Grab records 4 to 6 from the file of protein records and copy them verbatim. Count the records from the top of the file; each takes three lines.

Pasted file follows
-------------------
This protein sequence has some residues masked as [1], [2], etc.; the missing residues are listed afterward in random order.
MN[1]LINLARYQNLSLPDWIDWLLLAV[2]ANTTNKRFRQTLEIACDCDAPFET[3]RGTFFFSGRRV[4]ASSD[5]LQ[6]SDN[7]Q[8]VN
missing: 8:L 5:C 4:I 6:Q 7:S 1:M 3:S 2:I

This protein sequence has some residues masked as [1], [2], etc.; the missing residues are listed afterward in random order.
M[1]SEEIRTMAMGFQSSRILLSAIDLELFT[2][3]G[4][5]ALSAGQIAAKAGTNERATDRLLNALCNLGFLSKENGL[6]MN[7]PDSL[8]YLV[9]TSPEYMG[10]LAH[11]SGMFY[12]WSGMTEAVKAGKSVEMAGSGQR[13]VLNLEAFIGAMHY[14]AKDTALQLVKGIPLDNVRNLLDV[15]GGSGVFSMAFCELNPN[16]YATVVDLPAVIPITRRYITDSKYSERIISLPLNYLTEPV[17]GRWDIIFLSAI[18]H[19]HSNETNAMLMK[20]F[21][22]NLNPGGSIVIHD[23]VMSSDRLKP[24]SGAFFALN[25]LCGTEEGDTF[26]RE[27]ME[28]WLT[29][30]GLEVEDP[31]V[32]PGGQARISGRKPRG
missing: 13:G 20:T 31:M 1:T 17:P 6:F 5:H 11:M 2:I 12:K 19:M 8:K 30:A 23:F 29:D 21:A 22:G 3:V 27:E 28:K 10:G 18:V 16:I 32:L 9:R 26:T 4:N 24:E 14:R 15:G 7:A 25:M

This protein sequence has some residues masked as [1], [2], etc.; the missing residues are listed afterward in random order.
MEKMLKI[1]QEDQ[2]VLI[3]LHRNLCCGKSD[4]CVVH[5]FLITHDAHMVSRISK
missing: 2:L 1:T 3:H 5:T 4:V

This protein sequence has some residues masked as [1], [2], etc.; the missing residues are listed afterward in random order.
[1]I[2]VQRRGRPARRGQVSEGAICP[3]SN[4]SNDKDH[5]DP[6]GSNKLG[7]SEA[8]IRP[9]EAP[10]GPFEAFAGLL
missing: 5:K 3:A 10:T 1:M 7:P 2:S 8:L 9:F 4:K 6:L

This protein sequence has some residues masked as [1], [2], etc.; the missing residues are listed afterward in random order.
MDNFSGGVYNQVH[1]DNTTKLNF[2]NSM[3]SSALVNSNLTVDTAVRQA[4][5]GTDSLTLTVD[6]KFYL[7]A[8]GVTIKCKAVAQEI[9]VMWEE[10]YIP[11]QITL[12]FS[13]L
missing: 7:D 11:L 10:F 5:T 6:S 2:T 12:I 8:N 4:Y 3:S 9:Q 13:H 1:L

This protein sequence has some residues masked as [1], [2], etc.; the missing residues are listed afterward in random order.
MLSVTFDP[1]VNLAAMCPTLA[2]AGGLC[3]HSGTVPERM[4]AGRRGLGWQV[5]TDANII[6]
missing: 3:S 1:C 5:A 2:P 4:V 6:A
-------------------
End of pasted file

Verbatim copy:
This protein sequence has some residues masked as [1], [2], etc.; the missing residues are listed afterward in random order.
[1]I[2]VQRRGRPARRGQVSEGAICP[3]SN[4]SNDKDH[5]DP[6]GSNKLG[7]SEA[8]IRP[9]EAP[10]GPFEAFAGLL
missing: 5:K 3:A 10:T 1:M 7:P 2:S 8:L 9:F 4:K 6:L

This protein sequence has some residues masked as [1], [2], etc.; the missing residues are listed afterward in random order.
MDNFSGGVYNQVH[1]DNTTKLNF[2]NSM[3]SSALVNSNLTVDTAVRQA[4][5]GTDSLTLTVD[6]KFYL[7]A[8]GVTIKCKAVAQEI[9]VMWEE[10]YIP[11]QITL[12]FS[13]L
missing: 7:D 11:L 10:F 5:T 6:S 2:T 12:I 8:N 4:Y 3:S 9:Q 13:H 1:L

This protein sequence has some residues masked as [1], [2], etc.; the missing residues are listed afterward in random order.
MLSVTFDP[1]VNLAAMCPTLA[2]AGGLC[3]HSGTVPERM[4]AGRRGLGWQV[5]TDANII[6]
missing: 3:S 1:C 5:A 2:P 4:V 6:A